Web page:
New York City: Part Four

Posted by ardeidae on June 15, 2005

Early Tuesday (June 7) Carol and I took the A Train to Broad Channel and walked to Jamaica Bay Wildlife Refuge. We got there around 9:30 am. The main building is under renovation, so they’re housing the visitor’s center in a trailer. We stopped in and talked to the ranger and got the free permit to walk the trails around the east and west ponds. The ranger expected the walk to take about an hour and a half without stops.

As we entered the trail to the west pond and decided to circle around clockwise. As the trail started out, the path paved its way through the tall bushed and sporadic trees. There was very little breeze, and we immediately experienced something we don’t usually in California: mosquitoes. And there were plenty of them…big ones. We’d thought of sun tan lotion, but not bug repellent, so the first couple bites kinda caught me by surprise and as I swatted the first one, I ended up with a big blood splot on my arm. After about five minutes or so, and lots of bites later, the brush opened up, a breeze came in, and the mosquitoes subsided. To the left we saw an Osprey (Pandion haliaetus) nest box with one of the parents keeping watch. There were a few Red-winged Blackbirds (Agelaius phoeniceus), American Robins (Turdus migratorius), and a plethora of Tree Swallows (Tachycineta bicolor).

About this time, we also caught good looks at some of the shorebirds flying over including new birds for us, the Great Black-backed Gull (Larus marinus), the Lauging Gull (Larus atricilla), and the Common Tern (Sterna hirundo). As we continued along the path, the pond became visible and the variety of birds increased. Among them were ones on our regular list: the Canada Goose (Branta canadensis), the Great Egret (Ardea alba), the Snowy Egret (Egretta thula), the Great Blue Heron (Ardea herodias), the Mallard (Anas platyrhynchos), the Least Sandpiper (Calidris minutilla, the Double-crested Cormorant (Phalacrocorax auritus), the Black-crowned Night-Heron (Nycticorax nycticorax. New to us were the Glossy Ibis (Plegadis falcinellus), the Mute Swan (Cygnus olor), and the Yellow-Crowned Night-Heron (Nyctanassa violacea).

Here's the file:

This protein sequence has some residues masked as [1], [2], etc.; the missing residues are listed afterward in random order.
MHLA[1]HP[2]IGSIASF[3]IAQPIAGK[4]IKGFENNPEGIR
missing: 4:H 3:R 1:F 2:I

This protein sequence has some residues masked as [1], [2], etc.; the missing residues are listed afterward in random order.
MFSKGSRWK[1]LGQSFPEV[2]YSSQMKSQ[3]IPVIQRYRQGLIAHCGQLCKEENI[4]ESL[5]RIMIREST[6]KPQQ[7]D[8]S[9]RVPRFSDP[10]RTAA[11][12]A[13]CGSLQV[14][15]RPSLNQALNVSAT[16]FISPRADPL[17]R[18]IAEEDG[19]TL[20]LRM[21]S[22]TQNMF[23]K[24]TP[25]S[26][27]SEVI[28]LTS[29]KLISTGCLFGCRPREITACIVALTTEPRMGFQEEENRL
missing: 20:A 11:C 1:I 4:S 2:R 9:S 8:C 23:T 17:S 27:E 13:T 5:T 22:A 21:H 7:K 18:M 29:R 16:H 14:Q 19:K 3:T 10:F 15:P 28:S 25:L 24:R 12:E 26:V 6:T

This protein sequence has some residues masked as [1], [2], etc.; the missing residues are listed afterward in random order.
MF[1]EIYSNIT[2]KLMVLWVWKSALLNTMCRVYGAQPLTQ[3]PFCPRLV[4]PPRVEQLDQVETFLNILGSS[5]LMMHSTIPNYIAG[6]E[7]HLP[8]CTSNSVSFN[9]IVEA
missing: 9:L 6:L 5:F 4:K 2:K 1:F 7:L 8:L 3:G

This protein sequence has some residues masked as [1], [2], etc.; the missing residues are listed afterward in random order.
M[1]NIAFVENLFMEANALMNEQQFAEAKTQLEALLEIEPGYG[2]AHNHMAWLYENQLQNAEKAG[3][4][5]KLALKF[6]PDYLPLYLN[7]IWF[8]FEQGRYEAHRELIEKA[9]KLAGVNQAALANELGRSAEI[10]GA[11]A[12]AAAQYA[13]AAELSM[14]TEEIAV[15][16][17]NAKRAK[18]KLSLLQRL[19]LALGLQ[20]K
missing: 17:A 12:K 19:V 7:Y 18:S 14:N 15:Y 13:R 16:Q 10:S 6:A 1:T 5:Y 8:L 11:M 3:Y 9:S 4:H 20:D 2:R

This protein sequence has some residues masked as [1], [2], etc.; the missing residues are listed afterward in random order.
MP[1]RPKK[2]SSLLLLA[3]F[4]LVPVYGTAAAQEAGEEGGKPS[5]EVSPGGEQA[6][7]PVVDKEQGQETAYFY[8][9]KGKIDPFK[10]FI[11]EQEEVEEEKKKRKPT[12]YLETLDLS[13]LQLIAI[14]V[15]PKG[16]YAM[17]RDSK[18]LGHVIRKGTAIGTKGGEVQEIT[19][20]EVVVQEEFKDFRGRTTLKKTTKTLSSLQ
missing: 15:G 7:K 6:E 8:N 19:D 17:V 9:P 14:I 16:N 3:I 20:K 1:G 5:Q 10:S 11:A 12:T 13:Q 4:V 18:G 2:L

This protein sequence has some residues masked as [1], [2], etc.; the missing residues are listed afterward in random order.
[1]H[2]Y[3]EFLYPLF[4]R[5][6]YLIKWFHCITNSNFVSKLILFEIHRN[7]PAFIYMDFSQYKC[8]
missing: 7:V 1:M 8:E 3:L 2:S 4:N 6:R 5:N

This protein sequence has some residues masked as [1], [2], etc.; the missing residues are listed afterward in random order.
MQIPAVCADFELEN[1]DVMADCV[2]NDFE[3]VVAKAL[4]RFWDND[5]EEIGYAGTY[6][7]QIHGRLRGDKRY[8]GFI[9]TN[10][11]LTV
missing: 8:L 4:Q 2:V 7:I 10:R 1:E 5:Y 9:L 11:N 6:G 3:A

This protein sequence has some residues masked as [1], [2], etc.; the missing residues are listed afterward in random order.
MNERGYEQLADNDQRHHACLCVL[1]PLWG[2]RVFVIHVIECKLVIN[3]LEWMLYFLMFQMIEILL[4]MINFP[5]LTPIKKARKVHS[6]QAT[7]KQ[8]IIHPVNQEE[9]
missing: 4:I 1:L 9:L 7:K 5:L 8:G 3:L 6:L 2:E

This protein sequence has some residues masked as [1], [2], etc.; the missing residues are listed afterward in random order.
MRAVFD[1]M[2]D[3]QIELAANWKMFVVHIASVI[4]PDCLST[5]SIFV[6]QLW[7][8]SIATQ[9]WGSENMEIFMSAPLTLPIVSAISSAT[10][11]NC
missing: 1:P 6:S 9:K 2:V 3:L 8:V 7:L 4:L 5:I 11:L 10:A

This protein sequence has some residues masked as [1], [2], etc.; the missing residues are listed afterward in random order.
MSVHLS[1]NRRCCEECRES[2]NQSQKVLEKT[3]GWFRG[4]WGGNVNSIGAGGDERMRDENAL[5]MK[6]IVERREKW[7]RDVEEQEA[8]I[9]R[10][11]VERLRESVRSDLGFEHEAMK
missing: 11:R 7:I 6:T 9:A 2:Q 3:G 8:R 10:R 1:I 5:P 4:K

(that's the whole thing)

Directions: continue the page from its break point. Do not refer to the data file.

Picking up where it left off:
TurtleAs we walked around the north side of the pond, we met a couple people walking. They mentioned a turtle who was digging itself into the middle of the trail, possibly to lay eggs. They continued their walk, and we carried on towards the turtle. About a hundred yards, there it was, still digging. I got a few pictures of it and left it alone so it could continue its duties. When we got to the visitor’s center, it was about noon. The ranger was out, expecting to be back around 12:30. It was getting pretty hot and humid, so we decided we’d wait until he got back so we could tell him about the turtle in the air-conditioned trailer.

After waiting for about ten minues, the two people we met on the trail made it back. One of them decided to leave a note for the ranger about the turtle and the possible eggs. After talking for a couple minutes we introduced ourselves, as did they: Sue and Debbie…both airline attendants out for a walk on their day off. Debbie offered to drop us off at another park near there, Fort Tilden, and then drop us off at the train. Carol and I decided it was too hot to walk the other pond, and took Debbie up on her offer.

Breezy Point MemorialWe stopped at the vistor’s center at Fort Tilden and Debbie walked in with us. We found that we could drive around the park, so we climbed back in her SUV and continued around the park. We didn’t see many birds anywhere. Debbie mentioned that her community of Breezy Point lost a lot firefighters in 9/11 and that they had raised money to build a memorial. She offered to take us there and we graciously accepted. The memorial consists of a wooden walkway with a platform on the end, containing 29 glass etchings for each of the community members lost. Next to it is a cross-shaped piece of steel from the World Trade Center. If you look at it from the corner of the platform, the cross covers the place where the towers once stood. Carol and I had been to Ground Zero a couple days prior, and the memorial personalized the experience even further.

Once we left the memorial, Debbie once again showed her hospitality by treating Carol and I to her favorite Sicilian pizza at L&B Spumoni Gardens. What a delicious slice! She then dropped us off at the D Train so we could get back to Manhattan. Thanks again Stilly!

To be continued…





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